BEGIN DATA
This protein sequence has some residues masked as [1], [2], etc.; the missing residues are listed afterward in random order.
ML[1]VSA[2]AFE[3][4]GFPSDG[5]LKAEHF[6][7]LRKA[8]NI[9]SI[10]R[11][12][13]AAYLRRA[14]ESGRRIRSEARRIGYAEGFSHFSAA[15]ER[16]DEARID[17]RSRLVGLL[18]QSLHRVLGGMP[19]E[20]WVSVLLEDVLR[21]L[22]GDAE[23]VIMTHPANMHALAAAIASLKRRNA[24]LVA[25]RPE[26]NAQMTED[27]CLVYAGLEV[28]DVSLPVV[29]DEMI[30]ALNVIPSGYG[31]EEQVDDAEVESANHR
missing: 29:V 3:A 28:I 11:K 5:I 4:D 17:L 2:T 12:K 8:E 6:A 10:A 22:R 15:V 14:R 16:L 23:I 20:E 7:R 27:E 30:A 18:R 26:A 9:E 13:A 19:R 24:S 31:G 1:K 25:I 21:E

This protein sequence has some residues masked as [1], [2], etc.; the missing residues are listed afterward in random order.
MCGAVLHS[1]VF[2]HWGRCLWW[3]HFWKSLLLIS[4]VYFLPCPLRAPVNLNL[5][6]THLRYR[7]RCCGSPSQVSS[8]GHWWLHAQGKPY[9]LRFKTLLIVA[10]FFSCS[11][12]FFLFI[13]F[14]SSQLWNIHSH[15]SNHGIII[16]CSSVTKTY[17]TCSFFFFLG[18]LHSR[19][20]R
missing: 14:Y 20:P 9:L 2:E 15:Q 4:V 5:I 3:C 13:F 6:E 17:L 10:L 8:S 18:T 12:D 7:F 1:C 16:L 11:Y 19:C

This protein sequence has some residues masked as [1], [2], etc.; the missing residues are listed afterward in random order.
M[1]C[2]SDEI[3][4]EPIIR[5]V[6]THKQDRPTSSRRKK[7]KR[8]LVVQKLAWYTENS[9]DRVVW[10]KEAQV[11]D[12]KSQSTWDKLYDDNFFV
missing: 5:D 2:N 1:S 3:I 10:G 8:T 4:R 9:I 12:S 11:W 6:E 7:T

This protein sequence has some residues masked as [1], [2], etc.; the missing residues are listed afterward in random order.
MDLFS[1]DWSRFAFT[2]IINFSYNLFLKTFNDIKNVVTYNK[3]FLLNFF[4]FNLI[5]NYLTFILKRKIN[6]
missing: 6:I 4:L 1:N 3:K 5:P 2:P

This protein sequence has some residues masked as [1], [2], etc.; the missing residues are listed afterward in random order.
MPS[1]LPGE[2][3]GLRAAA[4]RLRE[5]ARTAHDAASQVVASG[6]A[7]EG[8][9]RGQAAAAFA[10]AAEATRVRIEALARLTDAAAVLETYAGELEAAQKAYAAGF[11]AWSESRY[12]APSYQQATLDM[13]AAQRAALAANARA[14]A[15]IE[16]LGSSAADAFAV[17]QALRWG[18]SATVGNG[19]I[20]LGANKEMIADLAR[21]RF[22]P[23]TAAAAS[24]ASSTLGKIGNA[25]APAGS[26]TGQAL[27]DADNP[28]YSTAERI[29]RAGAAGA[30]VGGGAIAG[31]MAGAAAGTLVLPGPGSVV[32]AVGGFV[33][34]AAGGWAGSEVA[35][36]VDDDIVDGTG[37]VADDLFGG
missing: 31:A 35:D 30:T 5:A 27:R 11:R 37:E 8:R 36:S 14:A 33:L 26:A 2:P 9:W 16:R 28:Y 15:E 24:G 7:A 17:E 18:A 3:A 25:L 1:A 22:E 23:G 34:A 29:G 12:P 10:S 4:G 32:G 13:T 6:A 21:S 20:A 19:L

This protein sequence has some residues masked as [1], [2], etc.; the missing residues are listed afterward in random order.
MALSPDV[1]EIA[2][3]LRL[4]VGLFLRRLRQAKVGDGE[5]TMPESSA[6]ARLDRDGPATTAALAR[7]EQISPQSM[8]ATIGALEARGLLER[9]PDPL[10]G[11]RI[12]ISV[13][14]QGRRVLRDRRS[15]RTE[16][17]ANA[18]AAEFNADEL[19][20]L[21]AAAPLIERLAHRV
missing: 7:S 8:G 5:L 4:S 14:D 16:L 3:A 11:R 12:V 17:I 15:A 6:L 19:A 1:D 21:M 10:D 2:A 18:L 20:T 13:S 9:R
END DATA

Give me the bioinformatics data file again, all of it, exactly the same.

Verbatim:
This protein sequence has some residues masked as [1], [2], etc.; the missing residues are listed afterward in random order.
ML[1]VSA[2]AFE[3][4]GFPSDG[5]LKAEHF[6][7]LRKA[8]NI[9]SI[10]R[11][12][13]AAYLRRA[14]ESGRRIRSEARRIGYAEGFSHFSAA[15]ER[16]DEARID[17]RSRLVGLL[18]QSLHRVLGGMP[19]E[20]WVSVLLEDVLR[21]L[22]GDAE[23]VIMTHPANMHALAAAIASLKRRNA[24]LVA[25]RPE[26]NAQMTED[27]CLVYAGLEV[28]DVSLPVV[29]DEMI[30]ALNVIPSGYG[31]EEQVDDAEVESANHR
missing: 29:V 3:A 28:I 11:K 5:I 4:D 17:L 2:T 12:K 8:E 6:A 10:A 22:R 15:V 14:R 16:L 23:I 20:E 7:R 27:E 30:A 18:R 26:A 9:E 13:A 19:R 24:S 31:G 1:K 25:I 21:E

This protein sequence has some residues masked as [1], [2], etc.; the missing residues are listed afterward in random order.
MCGAVLHS[1]VF[2]HWGRCLWW[3]HFWKSLLLIS[4]VYFLPCPLRAPVNLNL[5][6]THLRYR[7]RCCGSPSQVSS[8]GHWWLHAQGKPY[9]LRFKTLLIVA[10]FFSCS[11][12]FFLFI[13]F[14]SSQLWNIHSH[15]SNHGIII[16]CSSVTKTY[17]TCSFFFFLG[18]LHSR[19][20]R
missing: 14:Y 20:P 9:L 2:E 15:Q 4:V 5:I 3:C 13:F 6:E 17:L 10:L 8:S 18:T 12:D 7:F 1:C 16:L 11:Y 19:C

This protein sequence has some residues masked as [1], [2], etc.; the missing residues are listed afterward in random order.
M[1]C[2]SDEI[3][4]EPIIR[5]V[6]THKQDRPTSSRRKK[7]KR[8]LVVQKLAWYTENS[9]DRVVW[10]KEAQV[11]D[12]KSQSTWDKLYDDNFFV
missing: 5:D 2:N 1:S 3:I 10:G 8:T 4:R 9:I 12:S 11:W 6:E 7:T

This protein sequence has some residues masked as [1], [2], etc.; the missing residues are listed afterward in random order.
MDLFS[1]DWSRFAFT[2]IINFSYNLFLKTFNDIKNVVTYNK[3]FLLNFF[4]FNLI[5]NYLTFILKRKIN[6]
missing: 6:I 4:L 1:N 3:K 5:P 2:P

This protein sequence has some residues masked as [1], [2], etc.; the missing residues are listed afterward in random order.
MPS[1]LPGE[2][3]GLRAAA[4]RLRE[5]ARTAHDAASQVVASG[6]A[7]EG[8][9]RGQAAAAFA[10]AAEATRVRIEALARLTDAAAVLETYAGELEAAQKAYAAGF[11]AWSESRY[12]APSYQQATLDM[13]AAQRAALAANARA[14]A[15]IE[16]LGSSAADAFAV[17]QALRWG[18]SATVGNG[19]I[20]LGANKEMIADLAR[21]RF[22]P[23]TAAAAS[24]ASSTLGKIGNA[25]APAGS[26]TGQAL[27]DADNP[28]YSTAERI[29]RAGAAGA[30]VGGGAIAG[31]MAGAAAGTLVLPGPGSVV[32]AVGGFV[33][34]AAGGWAGSEVA[35][36]VDDDIVDGTG[37]VADDLFGG
missing: 31:A 35:D 30:T 5:A 27:R 11:R 37:E 8:R 36:S 14:A 33:L 26:A 2:P 9:W 16:R 28:Y 15:E 24:G 7:A 17:E 18:A 3:A 25:L 1:A 22:E 23:G 34:A 29:G 12:P 10:S 4:G 32:G 13:T 6:A 21:S 20:A 19:L

This protein sequence has some residues masked as [1], [2], etc.; the missing residues are listed afterward in random order.
MALSPDV[1]EIA[2][3]LRL[4]VGLFLRRLRQAKVGDGE[5]TMPESSA[6]ARLDRDGPATTAALAR[7]EQISPQSM[8]ATIGALEARGLLER[9]PDPL[10]G[11]RI[12]ISV[13][14]QGRRVLRDRRS[15]RTE[16][17]ANA[18]AAEFNADEL[19][20]L[21]AAAPLIERLAHRV
missing: 7:S 8:G 5:L 4:S 14:D 16:L 3:A 11:R 12:V 17:I 15:A 6:L 19:A 1:D 21:M 10:D 2:A 18:L 20:T 13:S 9:R